Bringing Virtual Science to Life
Salmon says one of her biggest challenges has been bringing science to life on a computer screen, something she imagines is difficult for teachers of other hands-on subjects, too, like art and music.
“I miss doing labs, I miss kind of letting them get their hands dirty,” Salmon says. “We actually try to have them design a lot of their own experiments, so I just feel like I'm cheating them out of that experience … we tried to do a couple virtual labs, but it's not the same.”
Blundell’s large, public high school is just a mile down the road from the Farmington Bay Wildlife Management Area. So he’s usually able to take his ornithology class—which he believes is the only full-year high school class of its kind—into the wildlife center, binoculars and all, on a near-weekly basis. ‘It’s real field-based,” Blundell says of the class. In rain, snow, and heat, “we're outside and being a part of nature and doing identification and drawing and tracking, collecting data.”
That, clearly, hasn’t been happening the past few months–during peak migration season. Blundell still ventures into nature and records videos of birds and bird calls for his students to watch at home, but it’s hardly the same thing.
“One of the greatest things about science is the A-ha! moments, when you discover something new,” Blundell says. “And being out in the field, when you spot a bird you've never seen before, and you're trying to identify it and you do, there's a real rewarding feeling about it. So they're missing a whole emotional experience tied in with doing that field work… it's missing the euphoria and the pride that comes into it.”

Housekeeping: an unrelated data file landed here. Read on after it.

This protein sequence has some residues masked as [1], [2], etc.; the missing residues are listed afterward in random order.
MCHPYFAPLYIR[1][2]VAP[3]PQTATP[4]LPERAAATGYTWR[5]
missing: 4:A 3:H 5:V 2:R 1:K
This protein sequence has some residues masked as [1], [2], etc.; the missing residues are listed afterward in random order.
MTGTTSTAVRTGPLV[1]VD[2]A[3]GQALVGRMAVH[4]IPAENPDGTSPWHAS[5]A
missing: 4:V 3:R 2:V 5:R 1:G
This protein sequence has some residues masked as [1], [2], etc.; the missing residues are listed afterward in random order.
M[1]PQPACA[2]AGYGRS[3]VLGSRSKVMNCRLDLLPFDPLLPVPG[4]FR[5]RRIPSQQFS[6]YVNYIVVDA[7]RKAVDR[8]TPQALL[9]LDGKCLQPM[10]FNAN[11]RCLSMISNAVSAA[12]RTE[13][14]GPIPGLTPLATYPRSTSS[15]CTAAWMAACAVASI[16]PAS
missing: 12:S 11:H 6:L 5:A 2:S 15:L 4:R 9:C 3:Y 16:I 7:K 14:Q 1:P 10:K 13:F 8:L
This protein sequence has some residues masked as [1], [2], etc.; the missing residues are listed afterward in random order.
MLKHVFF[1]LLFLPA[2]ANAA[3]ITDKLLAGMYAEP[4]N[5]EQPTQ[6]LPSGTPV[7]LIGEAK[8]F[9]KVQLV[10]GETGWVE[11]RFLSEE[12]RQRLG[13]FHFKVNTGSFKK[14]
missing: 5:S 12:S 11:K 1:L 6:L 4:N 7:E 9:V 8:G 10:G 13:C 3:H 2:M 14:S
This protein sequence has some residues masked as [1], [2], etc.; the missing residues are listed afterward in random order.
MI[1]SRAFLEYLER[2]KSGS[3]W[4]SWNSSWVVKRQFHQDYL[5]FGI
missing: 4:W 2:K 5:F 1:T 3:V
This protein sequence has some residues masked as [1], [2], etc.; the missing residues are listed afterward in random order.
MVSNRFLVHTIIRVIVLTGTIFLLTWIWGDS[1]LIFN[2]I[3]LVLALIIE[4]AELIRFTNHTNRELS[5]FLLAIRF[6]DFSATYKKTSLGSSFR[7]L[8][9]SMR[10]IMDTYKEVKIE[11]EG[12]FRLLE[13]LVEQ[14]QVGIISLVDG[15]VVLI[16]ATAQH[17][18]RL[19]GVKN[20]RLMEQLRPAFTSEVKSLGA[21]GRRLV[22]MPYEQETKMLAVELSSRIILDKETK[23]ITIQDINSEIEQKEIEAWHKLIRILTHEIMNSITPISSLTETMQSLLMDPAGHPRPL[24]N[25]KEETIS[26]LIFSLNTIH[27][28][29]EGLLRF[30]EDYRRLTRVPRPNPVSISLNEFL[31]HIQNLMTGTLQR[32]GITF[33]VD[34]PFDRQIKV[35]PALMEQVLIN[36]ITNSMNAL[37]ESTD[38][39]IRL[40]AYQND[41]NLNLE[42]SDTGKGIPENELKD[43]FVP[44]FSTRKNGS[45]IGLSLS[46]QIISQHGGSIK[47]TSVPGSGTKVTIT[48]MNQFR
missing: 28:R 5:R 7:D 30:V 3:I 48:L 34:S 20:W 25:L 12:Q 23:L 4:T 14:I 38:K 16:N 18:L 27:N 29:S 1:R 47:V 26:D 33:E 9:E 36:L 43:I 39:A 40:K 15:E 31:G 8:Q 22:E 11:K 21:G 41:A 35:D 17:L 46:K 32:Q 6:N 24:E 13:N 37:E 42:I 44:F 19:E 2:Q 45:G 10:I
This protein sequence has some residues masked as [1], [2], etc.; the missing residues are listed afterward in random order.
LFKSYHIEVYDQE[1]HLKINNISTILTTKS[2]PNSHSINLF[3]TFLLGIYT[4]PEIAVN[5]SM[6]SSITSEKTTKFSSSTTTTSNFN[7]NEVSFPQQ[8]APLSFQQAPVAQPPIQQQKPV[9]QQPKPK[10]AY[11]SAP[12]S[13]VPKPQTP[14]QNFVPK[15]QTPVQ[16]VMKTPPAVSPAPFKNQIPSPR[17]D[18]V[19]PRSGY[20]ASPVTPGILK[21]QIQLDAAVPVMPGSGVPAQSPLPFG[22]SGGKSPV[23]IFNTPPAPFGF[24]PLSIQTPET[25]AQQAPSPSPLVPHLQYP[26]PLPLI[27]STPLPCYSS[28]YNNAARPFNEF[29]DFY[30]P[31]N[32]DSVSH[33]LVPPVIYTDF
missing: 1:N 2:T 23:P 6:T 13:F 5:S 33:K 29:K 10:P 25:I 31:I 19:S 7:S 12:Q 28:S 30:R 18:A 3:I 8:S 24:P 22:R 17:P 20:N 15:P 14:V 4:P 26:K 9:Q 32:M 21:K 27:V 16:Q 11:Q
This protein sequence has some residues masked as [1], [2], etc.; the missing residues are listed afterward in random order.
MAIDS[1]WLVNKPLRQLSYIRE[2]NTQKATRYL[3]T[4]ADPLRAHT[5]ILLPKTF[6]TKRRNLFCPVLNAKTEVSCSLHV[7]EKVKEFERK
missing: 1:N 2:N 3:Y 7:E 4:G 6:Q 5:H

What’s more, there’s just no way to virtually replicate the important social interactions that take place on field trips and in the classroom, whether it’s just sitting on the bus together, eating lunch with friends, or getting guided support from a teacher. Blundell says his students are still learning academics at home, but it’s the friendships and human connections that are suffering. “That's what the students are really missing out on,” he says. “We can give them the knowledge at home, we can give them the data to review, we can give them tests to take at home, but you just can't replicate having a caring person standing there helping you.”
Salmon says that interaction is a two-way street—and the thing she misses most of all. “They make me laugh every day, I miss them a lot,” she says of her students. “We’re still trying to have a good time on Zoom, but it's definitely just not the same as having that classroom environment. I really enjoy their company, and I enjoy their feedback … I feel like they have as much to offer as I do.”